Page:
“The success of this project would not have been possible without such a committed and well-rounded team.” This collaborative pilot scale study and its results serve as vital components of Hassaballah’s dissertation, which explores alternative disinfectants for wastewater treatment.
The team conducted the pilot study over a four-week period from May 14 to June 8, 2018 at the Southtowns facility. The pilot reactor was provided by PeroxyChem, with the main part comprised of PVC pipes that were 27.7 meters, or about 91 feet, in total length. The pipes were arranged in four six-meter sections connected by three 180-degree turns, also known as a “serpentine” pipe arrangement. Wastewater flowed at a flow rate of 20 gallons a minute through the reactor. The PAA solution was continuously pumped through a peristatic pump and mixed into the wastewater stream via an inline static mixer. The piping approximated a plug flow reactor and had six sampling taps along its length, each corresponding to a different contact time. The study also included the installation of a low-pressure UV lamp at the end of the pilot reactor on day 18.
Ultimately, the team found that PAA disinfection is able to meet the disinfection requirements. In the next phase, the consulting team will rerun the economic logistics associated with the life cycle costs of PAA and see how it compares to the other options. If deemed the most all-around effective, the benefits are numerous and wide-reaching; the adoption of PAA would not only provide safe, cost-effective wastewater treatment, but would also be a boon for local company PeroxyChem and establish Erie County as being at the cutting edge of PAA technology.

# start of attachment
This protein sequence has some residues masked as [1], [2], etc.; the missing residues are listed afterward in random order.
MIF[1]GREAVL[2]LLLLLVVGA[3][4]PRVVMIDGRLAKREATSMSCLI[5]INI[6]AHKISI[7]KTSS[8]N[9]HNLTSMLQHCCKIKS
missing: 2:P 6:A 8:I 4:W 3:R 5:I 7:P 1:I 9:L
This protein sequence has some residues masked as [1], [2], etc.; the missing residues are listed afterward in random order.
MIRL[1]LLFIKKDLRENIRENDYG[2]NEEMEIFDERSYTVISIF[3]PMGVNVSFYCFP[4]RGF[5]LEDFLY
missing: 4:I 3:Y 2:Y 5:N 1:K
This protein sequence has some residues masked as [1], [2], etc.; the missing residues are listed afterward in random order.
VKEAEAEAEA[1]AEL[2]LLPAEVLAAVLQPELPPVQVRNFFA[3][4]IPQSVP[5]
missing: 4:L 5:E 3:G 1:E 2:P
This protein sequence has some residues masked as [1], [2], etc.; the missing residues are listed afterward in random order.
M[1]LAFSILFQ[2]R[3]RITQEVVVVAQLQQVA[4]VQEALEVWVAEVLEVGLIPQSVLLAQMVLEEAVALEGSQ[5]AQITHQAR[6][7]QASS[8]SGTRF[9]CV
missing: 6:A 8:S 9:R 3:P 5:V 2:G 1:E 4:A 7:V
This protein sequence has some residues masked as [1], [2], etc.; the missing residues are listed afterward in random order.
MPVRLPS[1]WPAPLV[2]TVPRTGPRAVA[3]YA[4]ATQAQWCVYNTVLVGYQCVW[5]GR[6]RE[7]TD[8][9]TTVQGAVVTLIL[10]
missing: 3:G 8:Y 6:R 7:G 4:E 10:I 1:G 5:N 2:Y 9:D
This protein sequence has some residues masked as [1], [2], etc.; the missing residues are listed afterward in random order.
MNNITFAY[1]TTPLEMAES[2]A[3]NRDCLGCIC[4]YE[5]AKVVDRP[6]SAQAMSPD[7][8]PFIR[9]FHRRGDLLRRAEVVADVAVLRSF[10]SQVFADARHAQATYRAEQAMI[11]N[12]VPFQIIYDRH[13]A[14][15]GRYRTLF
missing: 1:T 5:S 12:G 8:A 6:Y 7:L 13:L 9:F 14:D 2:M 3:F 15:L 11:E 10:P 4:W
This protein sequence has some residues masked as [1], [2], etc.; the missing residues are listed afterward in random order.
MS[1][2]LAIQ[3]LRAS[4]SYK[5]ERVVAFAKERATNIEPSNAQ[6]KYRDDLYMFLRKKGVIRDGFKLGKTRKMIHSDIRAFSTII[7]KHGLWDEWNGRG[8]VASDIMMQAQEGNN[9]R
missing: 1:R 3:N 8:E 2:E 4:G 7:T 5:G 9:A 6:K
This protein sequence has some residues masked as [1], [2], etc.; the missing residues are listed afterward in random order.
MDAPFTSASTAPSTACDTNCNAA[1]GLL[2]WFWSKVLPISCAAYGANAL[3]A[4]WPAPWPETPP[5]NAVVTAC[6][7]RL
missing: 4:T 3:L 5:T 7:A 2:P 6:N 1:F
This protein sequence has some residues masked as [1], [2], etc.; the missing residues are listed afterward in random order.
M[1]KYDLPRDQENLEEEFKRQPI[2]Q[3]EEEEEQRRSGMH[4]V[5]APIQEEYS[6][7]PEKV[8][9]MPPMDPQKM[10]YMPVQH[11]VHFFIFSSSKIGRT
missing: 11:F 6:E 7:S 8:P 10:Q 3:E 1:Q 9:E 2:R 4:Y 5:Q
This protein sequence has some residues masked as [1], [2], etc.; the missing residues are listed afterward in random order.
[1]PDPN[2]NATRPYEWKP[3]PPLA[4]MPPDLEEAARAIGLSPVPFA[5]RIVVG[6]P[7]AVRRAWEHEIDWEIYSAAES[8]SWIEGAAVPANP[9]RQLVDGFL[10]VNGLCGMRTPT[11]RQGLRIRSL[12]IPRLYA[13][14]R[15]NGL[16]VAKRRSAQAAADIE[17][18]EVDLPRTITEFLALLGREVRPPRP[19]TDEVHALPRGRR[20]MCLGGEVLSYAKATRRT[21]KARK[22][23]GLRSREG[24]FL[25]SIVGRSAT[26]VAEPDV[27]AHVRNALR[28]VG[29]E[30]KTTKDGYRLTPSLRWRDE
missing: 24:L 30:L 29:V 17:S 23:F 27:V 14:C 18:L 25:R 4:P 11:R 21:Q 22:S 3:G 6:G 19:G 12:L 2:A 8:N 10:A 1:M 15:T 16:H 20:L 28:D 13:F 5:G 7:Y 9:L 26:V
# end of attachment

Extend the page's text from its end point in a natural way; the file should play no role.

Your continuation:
The potential benefits of using PAA in wastewater treatment may go beyond disinfection. Current treatment facilities are designed to remove bacteria but as more and more pharmaceutical compounds enter our environment, many are evaluating the oxidation properties of PAA as well, which removes other contaminants from the water. While pharmaceutical compounds are not regulated yet, some preliminary research has shown promise for PAA in removing some of these compounds.
“It was a pleasure working with UB. From students to professors, everyone was accommodating, professional and worked well with our staff,” says Fiegl. “As soon as the project was done, I said to Dr. Ning, ‘what’s next?’”